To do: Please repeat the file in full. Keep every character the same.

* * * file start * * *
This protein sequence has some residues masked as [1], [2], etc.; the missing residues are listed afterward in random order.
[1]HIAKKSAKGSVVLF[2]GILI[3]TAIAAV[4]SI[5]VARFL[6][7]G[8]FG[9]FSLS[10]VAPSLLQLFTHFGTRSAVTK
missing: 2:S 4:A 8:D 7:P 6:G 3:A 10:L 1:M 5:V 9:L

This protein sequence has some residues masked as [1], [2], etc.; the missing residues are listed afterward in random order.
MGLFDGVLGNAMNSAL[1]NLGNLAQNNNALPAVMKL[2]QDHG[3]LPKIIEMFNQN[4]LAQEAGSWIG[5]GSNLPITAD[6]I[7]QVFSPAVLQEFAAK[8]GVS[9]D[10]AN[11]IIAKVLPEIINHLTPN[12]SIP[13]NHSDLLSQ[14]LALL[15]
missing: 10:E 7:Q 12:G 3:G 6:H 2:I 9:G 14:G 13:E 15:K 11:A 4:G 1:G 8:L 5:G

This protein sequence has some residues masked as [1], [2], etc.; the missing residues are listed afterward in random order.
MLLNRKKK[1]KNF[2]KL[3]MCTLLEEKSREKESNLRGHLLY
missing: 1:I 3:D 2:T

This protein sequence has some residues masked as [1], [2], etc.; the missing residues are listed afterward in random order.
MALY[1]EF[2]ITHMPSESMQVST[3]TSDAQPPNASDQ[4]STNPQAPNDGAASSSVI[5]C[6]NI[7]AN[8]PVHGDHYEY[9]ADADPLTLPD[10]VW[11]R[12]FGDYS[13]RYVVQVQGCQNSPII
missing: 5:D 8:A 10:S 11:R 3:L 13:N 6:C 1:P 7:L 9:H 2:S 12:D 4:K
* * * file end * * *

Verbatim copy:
This protein sequence has some residues masked as [1], [2], etc.; the missing residues are listed afterward in random order.
[1]HIAKKSAKGSVVLF[2]GILI[3]TAIAAV[4]SI[5]VARFL[6][7]G[8]FG[9]FSLS[10]VAPSLLQLFTHFGTRSAVTK
missing: 2:S 4:A 8:D 7:P 6:G 3:A 10:L 1:M 5:V 9:L

This protein sequence has some residues masked as [1], [2], etc.; the missing residues are listed afterward in random order.
MGLFDGVLGNAMNSAL[1]NLGNLAQNNNALPAVMKL[2]QDHG[3]LPKIIEMFNQN[4]LAQEAGSWIG[5]GSNLPITAD[6]I[7]QVFSPAVLQEFAAK[8]GVS[9]D[10]AN[11]IIAKVLPEIINHLTPN[12]SIP[13]NHSDLLSQ[14]LALL[15]
missing: 10:E 7:Q 12:G 3:G 6:H 2:I 9:G 14:G 13:E 15:K 11:A 4:G 1:G 8:L 5:G

This protein sequence has some residues masked as [1], [2], etc.; the missing residues are listed afterward in random order.
MLLNRKKK[1]KNF[2]KL[3]MCTLLEEKSREKESNLRGHLLY
missing: 1:I 3:D 2:T

This protein sequence has some residues masked as [1], [2], etc.; the missing residues are listed afterward in random order.
MALY[1]EF[2]ITHMPSESMQVST[3]TSDAQPPNASDQ[4]STNPQAPNDGAASSSVI[5]C[6]NI[7]AN[8]PVHGDHYEY[9]ADADPLTLPD[10]VW[11]R[12]FGDYS[13]RYVVQVQGCQNSPII
missing: 5:D 8:A 10:S 11:R 3:L 13:N 6:C 1:P 7:L 9:H 2:S 12:D 4:K